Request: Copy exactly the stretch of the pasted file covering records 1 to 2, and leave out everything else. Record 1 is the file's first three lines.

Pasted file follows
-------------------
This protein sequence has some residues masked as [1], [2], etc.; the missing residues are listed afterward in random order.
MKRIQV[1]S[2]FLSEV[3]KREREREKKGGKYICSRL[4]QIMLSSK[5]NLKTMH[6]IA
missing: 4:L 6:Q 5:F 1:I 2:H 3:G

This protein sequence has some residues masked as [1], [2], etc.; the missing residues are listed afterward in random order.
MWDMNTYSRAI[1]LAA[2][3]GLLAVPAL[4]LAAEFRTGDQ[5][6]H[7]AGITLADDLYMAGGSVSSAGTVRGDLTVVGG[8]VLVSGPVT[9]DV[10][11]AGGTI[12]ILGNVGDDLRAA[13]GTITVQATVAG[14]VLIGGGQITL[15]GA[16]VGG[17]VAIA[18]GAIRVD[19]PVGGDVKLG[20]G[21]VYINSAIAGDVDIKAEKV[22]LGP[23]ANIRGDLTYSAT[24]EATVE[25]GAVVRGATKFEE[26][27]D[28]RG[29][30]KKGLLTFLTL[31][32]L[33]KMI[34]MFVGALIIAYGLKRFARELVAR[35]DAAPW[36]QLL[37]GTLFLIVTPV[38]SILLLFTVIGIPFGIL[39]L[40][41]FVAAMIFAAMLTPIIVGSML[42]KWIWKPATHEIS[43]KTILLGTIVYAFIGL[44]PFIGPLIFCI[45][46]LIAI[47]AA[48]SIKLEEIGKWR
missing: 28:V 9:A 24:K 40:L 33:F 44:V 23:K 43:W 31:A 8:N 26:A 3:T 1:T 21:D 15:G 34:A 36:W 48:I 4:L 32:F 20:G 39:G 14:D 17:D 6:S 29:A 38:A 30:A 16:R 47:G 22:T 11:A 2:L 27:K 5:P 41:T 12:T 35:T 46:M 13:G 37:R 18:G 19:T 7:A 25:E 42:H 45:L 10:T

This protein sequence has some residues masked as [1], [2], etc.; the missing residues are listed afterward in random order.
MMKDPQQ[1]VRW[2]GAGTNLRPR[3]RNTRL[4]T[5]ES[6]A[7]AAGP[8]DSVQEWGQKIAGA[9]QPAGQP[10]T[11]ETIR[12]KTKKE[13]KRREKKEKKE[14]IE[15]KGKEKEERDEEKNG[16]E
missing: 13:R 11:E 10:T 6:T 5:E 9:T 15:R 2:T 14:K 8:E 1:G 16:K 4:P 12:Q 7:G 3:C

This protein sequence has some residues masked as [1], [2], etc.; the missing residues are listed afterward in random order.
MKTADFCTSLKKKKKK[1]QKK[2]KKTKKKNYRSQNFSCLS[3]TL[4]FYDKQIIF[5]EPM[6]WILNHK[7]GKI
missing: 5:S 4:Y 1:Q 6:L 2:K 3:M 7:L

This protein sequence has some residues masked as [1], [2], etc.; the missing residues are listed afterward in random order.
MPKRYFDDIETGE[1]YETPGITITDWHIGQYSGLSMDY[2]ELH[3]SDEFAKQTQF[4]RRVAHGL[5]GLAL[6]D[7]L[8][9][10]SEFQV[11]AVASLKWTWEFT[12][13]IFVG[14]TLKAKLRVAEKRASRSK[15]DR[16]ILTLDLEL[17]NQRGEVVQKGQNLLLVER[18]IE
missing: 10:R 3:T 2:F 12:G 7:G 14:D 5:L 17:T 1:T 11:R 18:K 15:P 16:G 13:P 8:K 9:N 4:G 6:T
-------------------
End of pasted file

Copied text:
This protein sequence has some residues masked as [1], [2], etc.; the missing residues are listed afterward in random order.
MKRIQV[1]S[2]FLSEV[3]KREREREKKGGKYICSRL[4]QIMLSSK[5]NLKTMH[6]IA
missing: 4:L 6:Q 5:F 1:I 2:H 3:G

This protein sequence has some residues masked as [1], [2], etc.; the missing residues are listed afterward in random order.
MWDMNTYSRAI[1]LAA[2][3]GLLAVPAL[4]LAAEFRTGDQ[5][6]H[7]AGITLADDLYMAGGSVSSAGTVRGDLTVVGG[8]VLVSGPVT[9]DV[10][11]AGGTI[12]ILGNVGDDLRAA[13]GTITVQATVAG[14]VLIGGGQITL[15]GA[16]VGG[17]VAIA[18]GAIRVD[19]PVGGDVKLG[20]G[21]VYINSAIAGDVDIKAEKV[22]LGP[23]ANIRGDLTYSAT[24]EATVE[25]GAVVRGATKFEE[26][27]D[28]RG[29][30]KKGLLTFLTL[31][32]L[33]KMI[34]MFVGALIIAYGLKRFARELVAR[35]DAAPW[36]QLL[37]GTLFLIVTPV[38]SILLLFTVIGIPFGIL[39]L[40][41]FVAAMIFAAMLTPIIVGSML[42]KWIWKPATHEIS[43]KTILLGTIVYAFIGL[44]PFIGPLIFCI[45][46]LIAI[47]AA[48]SIKLEEIGKWR
missing: 28:V 9:A 24:K 40:L 33:F 44:V 23:K 43:W 31:A 8:N 26:A 3:T 1:T 21:D 15:G 34:A 36:W 48:I 4:L 32:F 20:G 39:G 14:D 17:D 6:S 29:A 38:A 30:A 16:R 47:G 22:T 11:A 2:L 27:K 5:P 41:T 12:T 35:T 46:M 13:G 37:R 18:G 19:T 7:A 25:E 42:H 45:L 10:T